Comments from ACCA
The Association of Chartered Certified Accountants (ACCA) is pleased to comment on the proposals in the above consultation document to restructure the UK statutory directors report. We address later on specific consultation questions but would like to make some general comments at the outset.
ACCA supports the current initiative, as well as the related work being carried out by the FRC on effective stewardship, because we believe that the potential of narrative reporting for adding value to the information contained in companies' financial statements is not being fully achieved within the current structures of the directors report and the annual report more generally. We believe also that this project offers an important opportunity to ensure that companies prepare and publish information which helps to facilitate investor engagement and to encourage both sides to address the wider issue of long-term focus.
High quality narrative reporting can help to enhance the process of communication between companies and their investors - and other stakeholders - for their mutual benefit. When companies explain what they are doing in a way which satisfies the specific information needs that investors have, it serves the public interest goal of transparency and at the same time enhances the efficiency of decision-making in the marketplace. Where companies are able to explain their actions and future plans in a way which has the effect of increasing trust and confidence in what they are doing, that stands to benefit companies themselves by enhancing their attractiveness to investors and potential investors. It is therefore in the interests of both sides that narrative reports be prepared in a way which focuses on what the markets want to hear, not on what companies want to talk about.
Within the boundaries imposed by EU legislation, the UK is entitled to re-assess what it is that its statutory narrative report is meant to achieve, and what investors would most value about the report. We welcome the fact that BIS has engaged in a new dialogue with investors to gauge what sort of information they would like to see in narrative reports and that this exercise has informed its new proposals. ACCA has itself carried out a number of studies in recent years which have looked at the issue of narrative reporting from the perspectives of both preparers and users: the results of these exercises have underlined the need for policy makers to i) restrict mandatory disclosures to those which are likely to add value for users and ii) allow companies the freedom to tell their own 'story' in a way which communicates their boards' genuine desire to engage with their stakeholders.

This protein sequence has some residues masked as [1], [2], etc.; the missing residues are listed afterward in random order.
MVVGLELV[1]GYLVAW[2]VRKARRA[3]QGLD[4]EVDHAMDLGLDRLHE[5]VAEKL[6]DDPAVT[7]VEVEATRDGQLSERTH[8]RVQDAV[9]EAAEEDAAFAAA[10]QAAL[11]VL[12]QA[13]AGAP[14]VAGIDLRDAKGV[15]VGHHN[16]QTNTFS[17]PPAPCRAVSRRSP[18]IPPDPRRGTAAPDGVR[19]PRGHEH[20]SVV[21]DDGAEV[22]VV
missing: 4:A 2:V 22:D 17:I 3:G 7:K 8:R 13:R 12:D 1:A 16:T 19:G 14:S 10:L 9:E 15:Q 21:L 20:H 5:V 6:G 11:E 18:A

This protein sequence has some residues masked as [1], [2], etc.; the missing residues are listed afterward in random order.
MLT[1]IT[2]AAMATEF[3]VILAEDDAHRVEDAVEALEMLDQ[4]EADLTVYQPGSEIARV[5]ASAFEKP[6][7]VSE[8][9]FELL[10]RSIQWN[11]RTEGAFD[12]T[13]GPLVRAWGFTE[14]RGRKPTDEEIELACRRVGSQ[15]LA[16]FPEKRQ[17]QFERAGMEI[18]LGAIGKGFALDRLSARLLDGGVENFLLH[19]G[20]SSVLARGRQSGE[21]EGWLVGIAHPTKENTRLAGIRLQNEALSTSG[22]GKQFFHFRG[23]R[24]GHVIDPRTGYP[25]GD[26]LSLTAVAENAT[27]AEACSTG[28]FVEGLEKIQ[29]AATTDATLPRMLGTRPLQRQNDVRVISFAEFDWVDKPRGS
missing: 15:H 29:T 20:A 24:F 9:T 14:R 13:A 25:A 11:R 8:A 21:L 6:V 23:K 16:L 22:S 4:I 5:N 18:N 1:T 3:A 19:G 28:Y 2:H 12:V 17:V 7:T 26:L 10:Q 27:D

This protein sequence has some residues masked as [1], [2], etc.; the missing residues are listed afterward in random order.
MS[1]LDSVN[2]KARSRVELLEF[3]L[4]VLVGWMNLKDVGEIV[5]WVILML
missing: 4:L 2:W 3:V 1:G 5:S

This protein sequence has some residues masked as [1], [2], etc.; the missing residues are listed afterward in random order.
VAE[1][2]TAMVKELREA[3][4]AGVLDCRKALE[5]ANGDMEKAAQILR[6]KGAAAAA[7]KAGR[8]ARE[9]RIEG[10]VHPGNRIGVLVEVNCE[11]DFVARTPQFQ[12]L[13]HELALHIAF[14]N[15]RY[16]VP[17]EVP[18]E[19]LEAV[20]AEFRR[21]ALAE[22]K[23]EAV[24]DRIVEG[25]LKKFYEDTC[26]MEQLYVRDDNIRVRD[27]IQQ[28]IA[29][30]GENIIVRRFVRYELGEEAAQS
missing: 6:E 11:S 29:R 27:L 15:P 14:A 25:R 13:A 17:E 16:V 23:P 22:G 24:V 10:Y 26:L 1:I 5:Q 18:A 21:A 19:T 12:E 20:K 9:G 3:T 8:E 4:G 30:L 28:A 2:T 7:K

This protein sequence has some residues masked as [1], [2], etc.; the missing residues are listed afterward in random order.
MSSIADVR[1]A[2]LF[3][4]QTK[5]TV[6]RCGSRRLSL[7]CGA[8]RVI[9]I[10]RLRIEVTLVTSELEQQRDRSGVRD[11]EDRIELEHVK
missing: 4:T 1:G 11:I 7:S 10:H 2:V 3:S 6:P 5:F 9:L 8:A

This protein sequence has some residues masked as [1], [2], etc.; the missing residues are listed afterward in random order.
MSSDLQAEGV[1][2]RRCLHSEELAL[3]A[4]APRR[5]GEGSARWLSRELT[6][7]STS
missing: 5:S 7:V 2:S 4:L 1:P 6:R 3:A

A long-standing flaw in the design of the UK's statutory directors report is that it has tended to act as a convenient repository for information mandated to be disclosed by various items of law and regulation. As time has gone on the number of disclosures required to be made in the directors' report has increased, and the cumulative effect of this process has been to make the report progressively less capable of communicating a coherent message. Given this experience it makes much sense, going forward, to separate compliance-related disclosures from the strategic narrative. The proposed Annual Directors Statement should however have its own coherent rationale and should not simply become a repository of ad hoc disclosures.
In planning for the future, the UK needs to remain aware of, and avoid creating inconsistencies with, parallel developments in this area which are happening in the wider international community. The IASB has recently issued a Management Commentary standard which provides substantial advice for companies on how to provide further explanation of the results in the financial statements: listed companies will be obliged to adopt that standard. The IIRC is also working on a more ambitious project to develop a new framework for 'integrated reporting', which may in due course either become the acknowledged benchmark for narrative reporting or even become the sole reporting statement. Whatever new requirements are introduced in the UK should aim to be broadly consistent with these international developments so as to minimise the risk of future disruption.
Our comments on specific questions posed in the document are set out below. We have not addressed the majority of the specific questions dealing with remuneration but will be responding on the separate consultation exercise on that matter.